#AuthorInTheSpotlight Gabrielle Yetter – Whisper of the Lotus – @Gabster2

Joining me today for the first author spotlight of 2021 is Gabrielle Yetter. Gabrielle’s novel Whisper of the Lotus was self-published in November. Here she tells us about herself, what she’s been reading recently and, of course, about her book. It’s available now in paperback and ebook formats and you can order a copy online here: Whisper of the Lotus

First of all, would you tell my blog readers a little about yourself?

I was born in India to an English mother and a Maltese father and grew up in the Persian Gulf. I spent the first 16 years of my life in Bahrain, then I finished my schooling and became a journalist in South Africa. When I was 22, I travelled to the US with another journalist friend and I ended up staying more than 20 years. At first, I worked in public relations and marketing in New York then I moved to California where I launched a dining guide in San Diego before going to San Francisco and working for Business Wire, a global newswire organization. In 2001, I moved to London to set up Business Wire’s first international office then I returned to the US two years later and married my husband, Skip.

Our honeymoon in Thailand led to a decision to step off the proverbial treadmill, so we sold our home, quit our jobs and moved to Cambodia. In Phnom Penh, I worked as an English language advisor at an NGO (non-governmental organization) and wrote freelance articles. I was hired to write The Definitive Guide to Moving to Southeast Asia: Cambodia as well as The Sweet Tastes of Cambodia (about traditional desserts), then I self-published two children’s books, Ogden The Fish Who Couldn’t Swim Straight and Martha the Blue Sheep and co-wrote Just Go! Leave the Treadmill for a World of Adventure with Skip.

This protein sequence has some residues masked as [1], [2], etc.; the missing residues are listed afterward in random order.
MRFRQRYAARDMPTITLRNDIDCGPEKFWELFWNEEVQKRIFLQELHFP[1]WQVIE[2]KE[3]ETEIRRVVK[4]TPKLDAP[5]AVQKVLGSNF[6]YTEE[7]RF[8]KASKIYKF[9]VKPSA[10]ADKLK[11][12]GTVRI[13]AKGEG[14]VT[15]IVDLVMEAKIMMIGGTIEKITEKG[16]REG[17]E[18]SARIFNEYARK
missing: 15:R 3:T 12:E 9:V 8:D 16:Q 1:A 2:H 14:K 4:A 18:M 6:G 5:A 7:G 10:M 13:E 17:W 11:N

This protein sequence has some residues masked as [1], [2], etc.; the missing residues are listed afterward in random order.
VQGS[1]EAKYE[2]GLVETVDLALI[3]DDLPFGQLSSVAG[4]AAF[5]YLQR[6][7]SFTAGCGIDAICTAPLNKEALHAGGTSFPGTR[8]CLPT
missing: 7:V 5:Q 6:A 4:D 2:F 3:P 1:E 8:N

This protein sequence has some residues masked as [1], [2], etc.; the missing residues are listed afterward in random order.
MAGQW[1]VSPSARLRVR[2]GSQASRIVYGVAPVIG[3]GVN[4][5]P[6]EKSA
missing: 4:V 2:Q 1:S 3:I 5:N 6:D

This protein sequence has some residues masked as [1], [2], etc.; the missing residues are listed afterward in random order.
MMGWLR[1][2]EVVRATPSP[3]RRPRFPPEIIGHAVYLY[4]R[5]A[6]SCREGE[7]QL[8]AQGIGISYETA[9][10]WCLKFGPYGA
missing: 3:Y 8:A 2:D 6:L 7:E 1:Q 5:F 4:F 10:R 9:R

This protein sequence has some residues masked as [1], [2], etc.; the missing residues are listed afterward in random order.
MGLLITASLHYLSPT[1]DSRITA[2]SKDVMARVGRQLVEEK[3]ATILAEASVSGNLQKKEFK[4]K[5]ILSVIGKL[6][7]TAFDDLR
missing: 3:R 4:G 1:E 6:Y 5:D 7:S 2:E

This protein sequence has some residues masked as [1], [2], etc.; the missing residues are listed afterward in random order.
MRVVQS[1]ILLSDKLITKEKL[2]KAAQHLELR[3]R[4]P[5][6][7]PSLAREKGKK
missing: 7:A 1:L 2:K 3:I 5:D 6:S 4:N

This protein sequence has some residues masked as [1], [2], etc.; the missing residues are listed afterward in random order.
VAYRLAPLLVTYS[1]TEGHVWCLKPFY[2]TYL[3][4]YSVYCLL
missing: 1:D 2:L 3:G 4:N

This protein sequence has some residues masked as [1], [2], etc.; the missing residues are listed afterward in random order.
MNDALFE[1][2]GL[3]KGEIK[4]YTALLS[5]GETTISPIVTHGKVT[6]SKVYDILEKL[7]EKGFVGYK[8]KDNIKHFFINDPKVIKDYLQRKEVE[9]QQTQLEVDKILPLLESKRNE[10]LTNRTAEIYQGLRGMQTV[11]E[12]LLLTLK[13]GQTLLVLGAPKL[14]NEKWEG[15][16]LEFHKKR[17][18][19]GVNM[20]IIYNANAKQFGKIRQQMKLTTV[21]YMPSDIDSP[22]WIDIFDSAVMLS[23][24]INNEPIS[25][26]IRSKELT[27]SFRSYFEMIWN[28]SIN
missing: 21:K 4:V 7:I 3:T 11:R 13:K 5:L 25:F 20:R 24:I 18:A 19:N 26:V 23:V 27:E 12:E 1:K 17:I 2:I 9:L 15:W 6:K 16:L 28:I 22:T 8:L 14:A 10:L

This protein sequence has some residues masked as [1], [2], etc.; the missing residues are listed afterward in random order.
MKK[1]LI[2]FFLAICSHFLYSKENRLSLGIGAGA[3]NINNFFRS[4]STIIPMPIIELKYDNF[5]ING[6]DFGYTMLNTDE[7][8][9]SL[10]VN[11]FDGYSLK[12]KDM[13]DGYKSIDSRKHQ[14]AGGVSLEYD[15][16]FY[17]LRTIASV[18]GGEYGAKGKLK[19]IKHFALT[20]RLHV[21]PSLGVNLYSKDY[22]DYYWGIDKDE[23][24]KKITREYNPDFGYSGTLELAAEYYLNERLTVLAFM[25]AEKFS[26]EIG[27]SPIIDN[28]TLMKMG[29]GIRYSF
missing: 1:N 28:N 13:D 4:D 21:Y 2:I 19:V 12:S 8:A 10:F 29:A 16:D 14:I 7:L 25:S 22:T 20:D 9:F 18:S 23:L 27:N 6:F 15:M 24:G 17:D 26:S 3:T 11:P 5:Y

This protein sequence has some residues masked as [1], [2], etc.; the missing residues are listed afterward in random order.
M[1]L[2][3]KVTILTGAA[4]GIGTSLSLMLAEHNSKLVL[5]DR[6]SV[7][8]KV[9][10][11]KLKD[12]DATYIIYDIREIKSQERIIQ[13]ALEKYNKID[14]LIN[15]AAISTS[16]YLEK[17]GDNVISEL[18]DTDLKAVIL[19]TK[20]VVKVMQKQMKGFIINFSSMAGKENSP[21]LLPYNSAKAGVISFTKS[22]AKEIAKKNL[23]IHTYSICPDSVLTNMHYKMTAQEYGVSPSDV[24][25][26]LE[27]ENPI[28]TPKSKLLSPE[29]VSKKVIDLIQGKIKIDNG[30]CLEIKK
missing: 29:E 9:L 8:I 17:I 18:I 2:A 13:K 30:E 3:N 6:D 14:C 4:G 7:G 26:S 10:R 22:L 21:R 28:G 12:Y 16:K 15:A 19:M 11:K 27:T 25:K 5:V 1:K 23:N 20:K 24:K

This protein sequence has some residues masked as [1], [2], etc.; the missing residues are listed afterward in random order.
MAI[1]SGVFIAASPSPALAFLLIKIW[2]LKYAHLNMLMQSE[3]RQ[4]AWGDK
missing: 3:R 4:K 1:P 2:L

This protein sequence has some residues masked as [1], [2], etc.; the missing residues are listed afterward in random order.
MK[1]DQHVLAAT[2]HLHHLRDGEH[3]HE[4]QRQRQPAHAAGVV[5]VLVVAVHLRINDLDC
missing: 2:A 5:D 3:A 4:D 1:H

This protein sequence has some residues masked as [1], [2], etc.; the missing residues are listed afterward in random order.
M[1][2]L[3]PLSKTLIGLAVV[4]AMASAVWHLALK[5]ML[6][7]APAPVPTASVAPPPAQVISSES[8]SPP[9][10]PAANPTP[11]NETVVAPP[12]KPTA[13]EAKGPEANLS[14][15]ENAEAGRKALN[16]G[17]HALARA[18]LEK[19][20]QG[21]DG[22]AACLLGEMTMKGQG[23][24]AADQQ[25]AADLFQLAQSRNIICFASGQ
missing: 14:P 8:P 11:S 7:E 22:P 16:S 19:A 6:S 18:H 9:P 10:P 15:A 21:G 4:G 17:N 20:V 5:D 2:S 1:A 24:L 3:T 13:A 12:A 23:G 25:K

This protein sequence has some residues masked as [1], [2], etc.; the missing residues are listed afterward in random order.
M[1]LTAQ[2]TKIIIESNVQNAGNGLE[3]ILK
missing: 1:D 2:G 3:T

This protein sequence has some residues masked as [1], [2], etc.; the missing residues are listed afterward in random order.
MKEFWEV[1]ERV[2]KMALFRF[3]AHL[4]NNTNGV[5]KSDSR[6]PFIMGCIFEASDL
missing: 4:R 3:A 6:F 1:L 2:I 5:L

Tell me about your journey to publication

Writing a novel was something I’d always resisted as I felt I wasn’t capable, but my husband encouraged me and once the idea was sown, it blossomed into a wild shrub with multiple branches. The process of writing Whisper of the Lotus took almost five years (with stops and starts in between) and, after approaching and getting nowhere with agents, I decided to self-publish.

In a nutshell, what is your book about?

Whisper of the Lotus is about a young woman who travels to Cambodia to visit her best friend and meets a mysterious old man on the flight. When she arrives, she discovers a land of golden temples, orange-clad monks and kind-hearted people, then realises many things are not what they seem—including her own family relationships that bubble to the surface through a series of revelations. It is a story of mystery, magic, and Buddhist messages, wrapped around the sights, sounds and smells of Cambodia.

How did you come up with the title for your book?

It’s a metaphor for Charlotte’s life. The story of the lotus is about a beautiful flower that begins life underwater, buried in mud. As it grows toward the surface, it pushes the mud from its petals and emerges as a magnificent bloom, free from dirt.

How did you celebrate publication day?

I launched my book on November 9 which is Cambodian Independence Day as well as my birthday. Since we were in lockdown, I did a virtual book launch that was hosted by a friend who is a wonderful raconteur. More than fifty friends from around the world joined in and I announced I was donating all proceeds from the book for the first 57 days to Justice and Soul, an anti-trafficking organization in Cambodia.